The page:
Are golden-age superheroes going to make a comeback and take over the DC comics universe?

The second issue of DC Comics' "Infinite Crisis" has the original golden-age Superman proclaiming that he saved the wrong Earth back in the 1985 DC Comics' first "Crisis." As a result, he says, "This corrupted and darkened Earth must be forgotten as ours was . . . so that the right Earth can return."

With a slightly different "S" emblem and graying hair, this Man of Steel was from DC's "Earth Two." He threw the winning punch against the 1985 supervillain, the "Anti-Monitor," to save Earth One" 20 years ago — before going into exile. His Earth ceased to exist in 1985.

Now "Superman Two" has returned, and with his cousin "Power Girl" (distinctive in her provocative costume), another version of Superboy, a senior-citizen Lois Lane and even a wholesome Lex Luthor, he seems intent on somehow changing the past.

Confused?

For the past two decades, DC Comics has kept its universe more simplified, with only a single Earth to deal with, instead of having the "Infinite Earths" concept of parallel dimensions.

Also in this former "Earth One," the Justice Society of America was the rule, not the Justice League of America. Batman had married Catwoman and had a child, The Huntress. And the Flash in that Earth wore a silver helmet — among other subtle differences.

This latest "Crisis" saga comes on the heels of Wonder Woman killing a villain to stop him from controlling the contemporary Superman, while Batman (almost killed by a mind-controlled Man of Steel) helped build a powerful spy satellite that can create an army of "Omacs" to counter a threat of too many super-powered humans on Earth. Now a heartless computer controls the army of Omacs.

As a result, these top three superheroes of DC Comics have gone their separate ways, the Justice League has disbanded, and some new universe-spanning evil has threatened Earth, other planets and even the world of magic.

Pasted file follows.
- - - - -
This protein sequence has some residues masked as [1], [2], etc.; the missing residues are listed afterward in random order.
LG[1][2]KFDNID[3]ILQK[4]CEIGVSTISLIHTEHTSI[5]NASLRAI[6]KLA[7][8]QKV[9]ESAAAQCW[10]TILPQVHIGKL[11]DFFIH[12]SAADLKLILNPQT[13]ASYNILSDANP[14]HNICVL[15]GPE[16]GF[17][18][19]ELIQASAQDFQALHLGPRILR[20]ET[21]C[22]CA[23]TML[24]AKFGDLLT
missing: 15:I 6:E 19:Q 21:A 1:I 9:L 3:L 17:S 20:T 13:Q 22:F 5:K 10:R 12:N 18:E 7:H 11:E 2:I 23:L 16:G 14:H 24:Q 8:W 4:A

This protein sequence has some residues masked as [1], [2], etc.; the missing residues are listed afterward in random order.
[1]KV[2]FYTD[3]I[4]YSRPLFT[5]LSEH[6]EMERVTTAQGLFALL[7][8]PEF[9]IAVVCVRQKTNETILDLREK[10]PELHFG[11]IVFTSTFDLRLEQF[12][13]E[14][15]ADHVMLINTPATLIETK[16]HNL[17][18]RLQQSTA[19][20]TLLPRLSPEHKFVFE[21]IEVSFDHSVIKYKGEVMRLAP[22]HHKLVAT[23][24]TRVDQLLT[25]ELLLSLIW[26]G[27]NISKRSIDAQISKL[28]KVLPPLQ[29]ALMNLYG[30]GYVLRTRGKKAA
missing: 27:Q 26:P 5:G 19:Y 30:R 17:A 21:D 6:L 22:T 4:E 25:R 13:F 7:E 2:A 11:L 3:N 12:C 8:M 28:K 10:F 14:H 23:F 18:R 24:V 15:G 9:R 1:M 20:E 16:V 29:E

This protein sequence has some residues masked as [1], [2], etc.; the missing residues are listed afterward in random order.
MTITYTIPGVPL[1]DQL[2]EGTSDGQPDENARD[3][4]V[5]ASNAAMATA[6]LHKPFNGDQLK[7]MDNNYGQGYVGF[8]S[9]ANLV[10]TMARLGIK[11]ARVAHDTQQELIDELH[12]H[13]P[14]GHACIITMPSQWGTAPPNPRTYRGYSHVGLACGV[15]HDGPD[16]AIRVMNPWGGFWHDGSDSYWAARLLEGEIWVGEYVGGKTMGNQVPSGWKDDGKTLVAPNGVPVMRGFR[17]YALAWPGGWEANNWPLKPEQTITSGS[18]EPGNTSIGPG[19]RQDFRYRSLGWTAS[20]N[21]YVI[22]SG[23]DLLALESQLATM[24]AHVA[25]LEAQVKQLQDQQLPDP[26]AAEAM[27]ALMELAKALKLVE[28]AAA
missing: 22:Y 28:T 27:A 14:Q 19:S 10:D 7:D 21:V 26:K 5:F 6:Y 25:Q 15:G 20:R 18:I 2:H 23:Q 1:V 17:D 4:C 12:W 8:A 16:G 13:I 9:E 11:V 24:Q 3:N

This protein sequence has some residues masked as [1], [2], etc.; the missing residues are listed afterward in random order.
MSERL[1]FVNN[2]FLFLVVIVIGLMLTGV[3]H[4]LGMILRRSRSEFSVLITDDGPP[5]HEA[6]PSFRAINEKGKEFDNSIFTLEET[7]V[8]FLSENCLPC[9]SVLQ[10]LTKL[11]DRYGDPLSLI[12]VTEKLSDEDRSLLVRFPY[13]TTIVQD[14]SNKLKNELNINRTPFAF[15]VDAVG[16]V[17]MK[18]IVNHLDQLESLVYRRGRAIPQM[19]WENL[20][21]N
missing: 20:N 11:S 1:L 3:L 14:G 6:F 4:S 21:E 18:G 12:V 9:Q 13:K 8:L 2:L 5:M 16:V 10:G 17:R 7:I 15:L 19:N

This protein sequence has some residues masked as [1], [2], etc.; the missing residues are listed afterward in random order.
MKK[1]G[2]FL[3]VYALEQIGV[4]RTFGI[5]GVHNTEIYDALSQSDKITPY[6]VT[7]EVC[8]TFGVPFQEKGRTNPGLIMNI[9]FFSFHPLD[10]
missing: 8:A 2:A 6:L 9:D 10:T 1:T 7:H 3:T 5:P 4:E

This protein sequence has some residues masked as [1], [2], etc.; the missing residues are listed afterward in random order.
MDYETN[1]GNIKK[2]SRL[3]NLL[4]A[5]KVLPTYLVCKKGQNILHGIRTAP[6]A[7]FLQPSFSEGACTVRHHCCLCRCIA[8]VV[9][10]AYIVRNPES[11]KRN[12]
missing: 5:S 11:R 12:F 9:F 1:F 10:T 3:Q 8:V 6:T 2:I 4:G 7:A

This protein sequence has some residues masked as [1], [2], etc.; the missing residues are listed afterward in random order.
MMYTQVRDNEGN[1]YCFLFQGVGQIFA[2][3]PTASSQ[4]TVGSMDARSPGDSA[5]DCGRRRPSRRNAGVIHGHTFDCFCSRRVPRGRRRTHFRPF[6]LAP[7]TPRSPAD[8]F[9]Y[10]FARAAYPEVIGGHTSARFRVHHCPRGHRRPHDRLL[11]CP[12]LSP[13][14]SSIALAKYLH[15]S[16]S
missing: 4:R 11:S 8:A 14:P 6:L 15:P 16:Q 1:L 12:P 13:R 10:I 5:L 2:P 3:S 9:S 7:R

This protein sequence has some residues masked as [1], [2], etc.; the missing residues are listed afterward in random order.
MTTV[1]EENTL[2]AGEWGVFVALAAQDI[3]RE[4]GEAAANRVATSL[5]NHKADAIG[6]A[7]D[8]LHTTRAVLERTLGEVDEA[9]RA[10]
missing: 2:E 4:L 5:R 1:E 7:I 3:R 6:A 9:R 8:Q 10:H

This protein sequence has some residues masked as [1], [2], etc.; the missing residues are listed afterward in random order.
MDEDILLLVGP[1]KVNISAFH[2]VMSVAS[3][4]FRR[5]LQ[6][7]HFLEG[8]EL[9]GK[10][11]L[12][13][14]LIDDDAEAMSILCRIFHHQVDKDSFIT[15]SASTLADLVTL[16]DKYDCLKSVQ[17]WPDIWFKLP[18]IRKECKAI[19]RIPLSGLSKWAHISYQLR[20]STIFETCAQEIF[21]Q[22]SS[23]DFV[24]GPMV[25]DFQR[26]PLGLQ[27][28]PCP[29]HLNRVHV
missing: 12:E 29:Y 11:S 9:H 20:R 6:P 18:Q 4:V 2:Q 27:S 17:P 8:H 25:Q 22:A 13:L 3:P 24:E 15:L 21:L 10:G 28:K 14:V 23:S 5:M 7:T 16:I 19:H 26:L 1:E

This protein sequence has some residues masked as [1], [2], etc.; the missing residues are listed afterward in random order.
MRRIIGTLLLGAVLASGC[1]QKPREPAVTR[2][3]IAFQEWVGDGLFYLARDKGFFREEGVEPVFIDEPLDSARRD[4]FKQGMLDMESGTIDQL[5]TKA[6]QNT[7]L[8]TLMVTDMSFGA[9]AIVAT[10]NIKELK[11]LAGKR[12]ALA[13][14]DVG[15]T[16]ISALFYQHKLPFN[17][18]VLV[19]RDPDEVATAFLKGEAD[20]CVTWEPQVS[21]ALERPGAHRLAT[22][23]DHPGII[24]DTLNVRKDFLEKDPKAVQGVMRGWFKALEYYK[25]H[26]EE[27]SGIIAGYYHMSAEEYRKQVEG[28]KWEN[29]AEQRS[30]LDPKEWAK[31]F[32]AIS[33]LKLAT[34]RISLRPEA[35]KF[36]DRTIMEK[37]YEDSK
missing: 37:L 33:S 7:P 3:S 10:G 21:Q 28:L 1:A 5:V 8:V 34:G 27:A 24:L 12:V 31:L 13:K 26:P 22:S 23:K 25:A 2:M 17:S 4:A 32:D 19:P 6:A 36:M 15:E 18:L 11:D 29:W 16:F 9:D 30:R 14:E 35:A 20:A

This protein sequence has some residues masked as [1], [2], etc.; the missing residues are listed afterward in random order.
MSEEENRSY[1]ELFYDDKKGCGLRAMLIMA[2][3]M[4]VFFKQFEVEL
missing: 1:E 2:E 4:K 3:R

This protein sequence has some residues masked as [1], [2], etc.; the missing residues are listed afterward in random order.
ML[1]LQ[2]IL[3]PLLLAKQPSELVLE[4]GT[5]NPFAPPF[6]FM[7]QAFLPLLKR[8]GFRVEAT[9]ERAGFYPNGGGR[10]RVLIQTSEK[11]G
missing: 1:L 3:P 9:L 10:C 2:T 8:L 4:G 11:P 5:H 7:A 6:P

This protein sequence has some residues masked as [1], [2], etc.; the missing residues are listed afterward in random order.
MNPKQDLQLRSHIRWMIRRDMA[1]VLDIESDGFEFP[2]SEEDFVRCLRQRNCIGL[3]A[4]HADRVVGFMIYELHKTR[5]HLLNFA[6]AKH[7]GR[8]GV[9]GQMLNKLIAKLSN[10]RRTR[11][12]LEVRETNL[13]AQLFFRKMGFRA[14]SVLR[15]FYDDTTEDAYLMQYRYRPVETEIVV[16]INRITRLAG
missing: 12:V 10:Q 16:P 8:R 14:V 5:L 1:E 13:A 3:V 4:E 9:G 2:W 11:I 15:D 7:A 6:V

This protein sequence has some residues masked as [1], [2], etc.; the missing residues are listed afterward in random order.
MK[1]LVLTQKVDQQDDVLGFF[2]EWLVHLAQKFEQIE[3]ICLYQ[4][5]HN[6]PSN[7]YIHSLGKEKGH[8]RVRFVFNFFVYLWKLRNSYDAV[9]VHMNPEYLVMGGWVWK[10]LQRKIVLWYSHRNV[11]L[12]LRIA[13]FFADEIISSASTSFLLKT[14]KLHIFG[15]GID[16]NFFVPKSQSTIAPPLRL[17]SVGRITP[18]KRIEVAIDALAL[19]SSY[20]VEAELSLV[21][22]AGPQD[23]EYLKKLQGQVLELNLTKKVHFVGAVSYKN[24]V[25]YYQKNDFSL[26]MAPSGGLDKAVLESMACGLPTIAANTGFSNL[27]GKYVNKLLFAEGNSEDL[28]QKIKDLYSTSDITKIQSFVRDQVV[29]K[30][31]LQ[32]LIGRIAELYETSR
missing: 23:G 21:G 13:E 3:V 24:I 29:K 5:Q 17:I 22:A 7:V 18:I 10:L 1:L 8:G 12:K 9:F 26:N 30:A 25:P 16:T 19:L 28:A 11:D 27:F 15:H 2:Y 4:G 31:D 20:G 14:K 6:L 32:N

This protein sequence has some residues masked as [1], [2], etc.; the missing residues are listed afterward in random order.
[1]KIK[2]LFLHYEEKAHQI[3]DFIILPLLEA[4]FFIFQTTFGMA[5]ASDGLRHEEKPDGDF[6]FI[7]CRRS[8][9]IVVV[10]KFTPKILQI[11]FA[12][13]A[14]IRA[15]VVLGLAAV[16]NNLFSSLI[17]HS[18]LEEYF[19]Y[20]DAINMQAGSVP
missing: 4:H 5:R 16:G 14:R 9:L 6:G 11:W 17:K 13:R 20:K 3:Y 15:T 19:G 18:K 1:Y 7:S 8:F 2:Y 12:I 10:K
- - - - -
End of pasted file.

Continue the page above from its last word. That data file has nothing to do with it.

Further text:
Besides the good Lex Luthor

appearing, there's also a clone of the evil Luthor in this new story, and so two evil geniuses are loose, plus a society of supervillains has been organized. Who this universe-size villain is isn't clear yet.

Artwork for the new "Crisis" is first-class, but the story is complex enough that it may require multiple readings to understand the action.

DC has said some characters will die in this story and that for years to come its aftermath will shape the new DC universe.

Each issue of the seven-part "Infinite Crisis" sells for $3.99. The third issue is due out Dec. 14.

The Superman titles in February will retell how the Earth Two Superman came to be, got married and lost his version of the Earth. Issue No. 5 of "Infinite Crisis" on Feb. 15 will pit the two Supermen against each other.

Once the "Crisis" is over, DC will jump its characters in time one year and then use a weekly issue to fill in the gaps of a missing year.

IF YOU WANT A LIGHTER, more positive accent on the DC universe, the "All Star" comics series (highlighting more of the original mythology of superheroes) may fit the bill. For example, "All Star Superman" No. 1 came out Nov. 16 and holds more true to the classic concepts of the Last Son of Krypton.

It's also more along the lines of the former "Superman for All Seasons" miniseries a few years ago.

"All Star Superman" is a 12-issue story, and each book sells for $2.99.


E-mail: lynn@desnews.com